Requirement will help better track deaths connected to the opioid epidemic
Friday, Oct. 26, 2018
LANSING, Mich. – To gain a better understanding of how the opioid epidemic is impacting Michiganders, Lt. Gov. Brian Calley today signed emergency rules that require health professionals and facilities to report overdoses, including deaths, to the Michigan Department of Health and Human Services.
“The collection of complete overdose data on the circumstances around deaths related to the opioid epidemic continues to be an ongoing challenge,” Calley said. “As the opioid addiction crisis continues to evolve, these new rules ensure we have the most accurate data so that prevention and treatment resources are available where they are most needed.”
The new rules will give MDHHS more accurate records and better track the toll that the opioid epidemic is taking in Michigan. Currently, the agency lacks timely and accurate information on overdoses, making it difficult to track the epidemic, investigate increases, and target programs and interventions to areas most at risk. With these new rules in place, health professionals and facilities are required to report overdoses, including deaths, within five days of MDHHS requesting the data.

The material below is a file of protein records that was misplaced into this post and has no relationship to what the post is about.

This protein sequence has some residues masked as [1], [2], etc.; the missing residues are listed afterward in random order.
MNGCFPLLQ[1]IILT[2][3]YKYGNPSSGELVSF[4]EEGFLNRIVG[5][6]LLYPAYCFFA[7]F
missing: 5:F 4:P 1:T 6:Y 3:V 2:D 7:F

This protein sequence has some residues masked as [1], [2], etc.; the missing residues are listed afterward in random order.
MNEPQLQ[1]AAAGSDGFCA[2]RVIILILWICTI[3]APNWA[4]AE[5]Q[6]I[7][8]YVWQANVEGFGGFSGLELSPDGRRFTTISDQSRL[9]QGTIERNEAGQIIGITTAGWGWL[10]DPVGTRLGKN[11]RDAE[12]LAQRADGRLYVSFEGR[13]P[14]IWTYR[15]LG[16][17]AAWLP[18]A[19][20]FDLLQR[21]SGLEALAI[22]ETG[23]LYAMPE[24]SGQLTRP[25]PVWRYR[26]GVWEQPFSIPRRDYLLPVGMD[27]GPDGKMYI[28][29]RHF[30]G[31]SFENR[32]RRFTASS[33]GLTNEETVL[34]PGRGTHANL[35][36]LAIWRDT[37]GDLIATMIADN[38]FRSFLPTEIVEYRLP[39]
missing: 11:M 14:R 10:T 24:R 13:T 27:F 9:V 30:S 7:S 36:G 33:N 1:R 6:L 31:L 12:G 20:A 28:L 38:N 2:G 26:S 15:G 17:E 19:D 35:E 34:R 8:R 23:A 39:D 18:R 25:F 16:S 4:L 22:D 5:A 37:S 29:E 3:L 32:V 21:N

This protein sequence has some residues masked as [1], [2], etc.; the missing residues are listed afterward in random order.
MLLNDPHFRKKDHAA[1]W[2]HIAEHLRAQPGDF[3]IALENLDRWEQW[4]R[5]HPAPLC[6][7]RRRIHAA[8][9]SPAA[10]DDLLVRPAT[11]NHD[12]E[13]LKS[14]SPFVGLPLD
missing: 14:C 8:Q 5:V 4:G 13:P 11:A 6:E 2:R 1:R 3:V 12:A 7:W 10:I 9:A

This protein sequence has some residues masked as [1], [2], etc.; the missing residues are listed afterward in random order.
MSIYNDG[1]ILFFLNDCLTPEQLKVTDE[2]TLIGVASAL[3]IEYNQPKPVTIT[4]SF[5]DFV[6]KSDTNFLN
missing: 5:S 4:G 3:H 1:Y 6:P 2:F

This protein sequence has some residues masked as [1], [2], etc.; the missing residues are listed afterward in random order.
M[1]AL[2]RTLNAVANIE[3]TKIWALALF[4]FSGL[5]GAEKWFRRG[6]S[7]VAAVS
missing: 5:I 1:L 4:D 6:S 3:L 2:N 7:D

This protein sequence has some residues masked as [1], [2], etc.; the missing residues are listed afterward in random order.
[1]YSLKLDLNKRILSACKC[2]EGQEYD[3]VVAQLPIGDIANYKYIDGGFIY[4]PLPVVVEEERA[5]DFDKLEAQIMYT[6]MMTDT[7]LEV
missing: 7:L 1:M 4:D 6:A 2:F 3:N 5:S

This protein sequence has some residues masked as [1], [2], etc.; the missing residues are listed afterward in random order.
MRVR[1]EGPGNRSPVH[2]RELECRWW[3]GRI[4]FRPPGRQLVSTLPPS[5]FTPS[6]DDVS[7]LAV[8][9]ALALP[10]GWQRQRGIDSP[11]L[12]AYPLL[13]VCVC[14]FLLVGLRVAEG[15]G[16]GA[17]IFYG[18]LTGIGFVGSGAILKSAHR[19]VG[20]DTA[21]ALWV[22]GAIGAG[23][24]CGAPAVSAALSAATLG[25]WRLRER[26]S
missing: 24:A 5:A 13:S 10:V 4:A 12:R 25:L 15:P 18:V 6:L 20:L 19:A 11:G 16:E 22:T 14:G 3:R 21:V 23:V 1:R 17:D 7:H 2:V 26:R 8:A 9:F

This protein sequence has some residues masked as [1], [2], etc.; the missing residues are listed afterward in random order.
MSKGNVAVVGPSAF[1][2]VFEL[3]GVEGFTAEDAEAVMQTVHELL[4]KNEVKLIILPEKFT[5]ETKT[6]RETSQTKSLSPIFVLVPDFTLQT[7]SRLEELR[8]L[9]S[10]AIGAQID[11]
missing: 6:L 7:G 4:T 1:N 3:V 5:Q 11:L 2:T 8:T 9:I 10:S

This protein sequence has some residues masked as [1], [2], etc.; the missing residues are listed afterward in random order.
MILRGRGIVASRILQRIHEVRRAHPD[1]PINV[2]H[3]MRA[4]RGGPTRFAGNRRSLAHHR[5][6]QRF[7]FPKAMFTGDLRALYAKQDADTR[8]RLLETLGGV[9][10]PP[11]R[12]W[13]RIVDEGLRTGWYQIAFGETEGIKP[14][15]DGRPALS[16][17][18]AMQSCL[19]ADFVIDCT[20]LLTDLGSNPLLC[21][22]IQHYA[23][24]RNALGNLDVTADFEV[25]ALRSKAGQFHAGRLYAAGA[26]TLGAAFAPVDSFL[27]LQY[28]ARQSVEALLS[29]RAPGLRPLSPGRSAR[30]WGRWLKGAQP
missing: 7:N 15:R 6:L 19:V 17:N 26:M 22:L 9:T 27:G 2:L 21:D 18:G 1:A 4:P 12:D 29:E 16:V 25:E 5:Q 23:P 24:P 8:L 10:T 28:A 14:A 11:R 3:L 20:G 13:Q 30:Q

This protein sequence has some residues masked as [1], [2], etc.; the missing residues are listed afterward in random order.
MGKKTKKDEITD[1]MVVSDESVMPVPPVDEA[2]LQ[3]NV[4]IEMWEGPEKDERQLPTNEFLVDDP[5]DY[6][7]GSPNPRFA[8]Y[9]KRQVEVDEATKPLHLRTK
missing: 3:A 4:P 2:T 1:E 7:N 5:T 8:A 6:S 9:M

“Information on drug deaths and toxicology reports are often reported to the state differently, and inconsistently, by each county,” said Dr. Eden Wells, MDHHS chief medical executive. “Requiring this data be provided and made readily available will help MDHHS better assess critical needs of counties to provide appropriate health warnings, rehabilitation and preventative care for Michigan residents.”
Emergency rules were necessary to quickly improve the reporting process as the state works to prevent deaths related to the opioid-epidemic, as the state has seen a dramatic increase in recent years. MDHHS is working to establish permanent rules related to overdose reporting in the future.
The state is using every available tool to combat the opioid epidemic. The collaborative efforts of state agencies amplify Michigan’s efforts related to prevention and treatment of patients, education of health professionals and enforcement of anyone who overprescribes. Efforts include:
For more information about opioids and the additional steps residents can take to protect themselves and loved ones, visit Michigan.gov/opioids.
Article V Section 26 of the Michigan Constitution gives authority to the lieutenant governor to act as governor when the governor is out of state.